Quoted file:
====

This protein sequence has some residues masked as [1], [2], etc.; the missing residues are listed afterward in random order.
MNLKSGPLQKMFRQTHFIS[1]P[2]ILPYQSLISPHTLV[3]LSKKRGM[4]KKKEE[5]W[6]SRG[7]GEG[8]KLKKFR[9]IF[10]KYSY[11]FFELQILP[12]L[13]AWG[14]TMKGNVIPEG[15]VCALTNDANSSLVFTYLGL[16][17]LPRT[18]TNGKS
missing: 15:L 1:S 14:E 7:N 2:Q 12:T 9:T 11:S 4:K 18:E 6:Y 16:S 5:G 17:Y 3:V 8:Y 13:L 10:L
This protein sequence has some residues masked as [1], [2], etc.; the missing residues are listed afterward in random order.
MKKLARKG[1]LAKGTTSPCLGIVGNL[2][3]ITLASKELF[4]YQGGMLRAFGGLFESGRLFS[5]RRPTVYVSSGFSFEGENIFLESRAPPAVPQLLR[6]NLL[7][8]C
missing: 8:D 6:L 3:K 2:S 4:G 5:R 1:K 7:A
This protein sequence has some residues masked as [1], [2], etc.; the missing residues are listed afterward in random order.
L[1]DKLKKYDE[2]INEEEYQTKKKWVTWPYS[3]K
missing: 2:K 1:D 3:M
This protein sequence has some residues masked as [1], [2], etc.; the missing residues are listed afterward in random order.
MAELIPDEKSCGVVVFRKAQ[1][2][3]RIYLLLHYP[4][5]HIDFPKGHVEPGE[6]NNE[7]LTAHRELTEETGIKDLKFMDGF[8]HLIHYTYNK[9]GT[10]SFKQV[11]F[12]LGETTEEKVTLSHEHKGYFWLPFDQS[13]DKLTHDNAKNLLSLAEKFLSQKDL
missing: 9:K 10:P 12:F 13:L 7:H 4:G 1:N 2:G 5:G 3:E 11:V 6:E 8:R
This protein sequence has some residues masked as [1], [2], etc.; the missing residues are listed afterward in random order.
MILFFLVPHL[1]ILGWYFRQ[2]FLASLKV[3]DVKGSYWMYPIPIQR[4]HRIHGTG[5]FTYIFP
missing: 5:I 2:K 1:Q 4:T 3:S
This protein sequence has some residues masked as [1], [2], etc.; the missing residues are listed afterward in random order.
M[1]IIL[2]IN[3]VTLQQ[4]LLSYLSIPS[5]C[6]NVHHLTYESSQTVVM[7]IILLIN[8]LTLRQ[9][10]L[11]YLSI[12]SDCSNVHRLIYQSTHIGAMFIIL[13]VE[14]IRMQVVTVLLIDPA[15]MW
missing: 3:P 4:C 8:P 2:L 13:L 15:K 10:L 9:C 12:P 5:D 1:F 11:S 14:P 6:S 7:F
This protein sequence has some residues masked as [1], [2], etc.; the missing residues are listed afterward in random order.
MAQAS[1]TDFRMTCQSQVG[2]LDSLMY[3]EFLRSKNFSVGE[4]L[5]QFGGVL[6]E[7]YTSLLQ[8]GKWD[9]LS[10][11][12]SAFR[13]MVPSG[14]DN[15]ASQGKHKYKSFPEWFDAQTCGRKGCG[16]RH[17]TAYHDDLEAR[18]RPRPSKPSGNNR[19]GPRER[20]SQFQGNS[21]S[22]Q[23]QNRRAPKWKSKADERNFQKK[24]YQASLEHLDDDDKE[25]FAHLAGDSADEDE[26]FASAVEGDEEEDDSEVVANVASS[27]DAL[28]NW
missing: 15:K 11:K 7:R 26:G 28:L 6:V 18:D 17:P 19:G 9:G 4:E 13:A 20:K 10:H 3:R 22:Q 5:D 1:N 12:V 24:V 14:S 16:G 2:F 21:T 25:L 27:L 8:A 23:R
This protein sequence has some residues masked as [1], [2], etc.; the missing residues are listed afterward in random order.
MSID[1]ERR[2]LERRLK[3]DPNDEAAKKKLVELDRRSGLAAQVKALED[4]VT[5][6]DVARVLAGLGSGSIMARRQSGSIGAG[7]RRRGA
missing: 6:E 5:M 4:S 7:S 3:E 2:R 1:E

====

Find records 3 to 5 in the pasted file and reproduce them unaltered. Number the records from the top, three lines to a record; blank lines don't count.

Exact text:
This protein sequence has some residues masked as [1], [2], etc.; the missing residues are listed afterward in random order.
L[1]DKLKKYDE[2]INEEEYQTKKKWVTWPYS[3]K
missing: 2:K 1:D 3:M
This protein sequence has some residues masked as [1], [2], etc.; the missing residues are listed afterward in random order.
MAELIPDEKSCGVVVFRKAQ[1][2][3]RIYLLLHYP[4][5]HIDFPKGHVEPGE[6]NNE[7]LTAHRELTEETGIKDLKFMDGF[8]HLIHYTYNK[9]GT[10]SFKQV[11]F[12]LGETTEEKVTLSHEHKGYFWLPFDQS[13]DKLTHDNAKNLLSLAEKFLSQKDL
missing: 9:K 10:P 12:F 13:L 7:H 4:G 1:N 2:G 5:G 3:E 11:V 6:E 8:R
This protein sequence has some residues masked as [1], [2], etc.; the missing residues are listed afterward in random order.
MILFFLVPHL[1]ILGWYFRQ[2]FLASLKV[3]DVKGSYWMYPIPIQR[4]HRIHGTG[5]FTYIFP
missing: 5:I 2:K 1:Q 4:T 3:S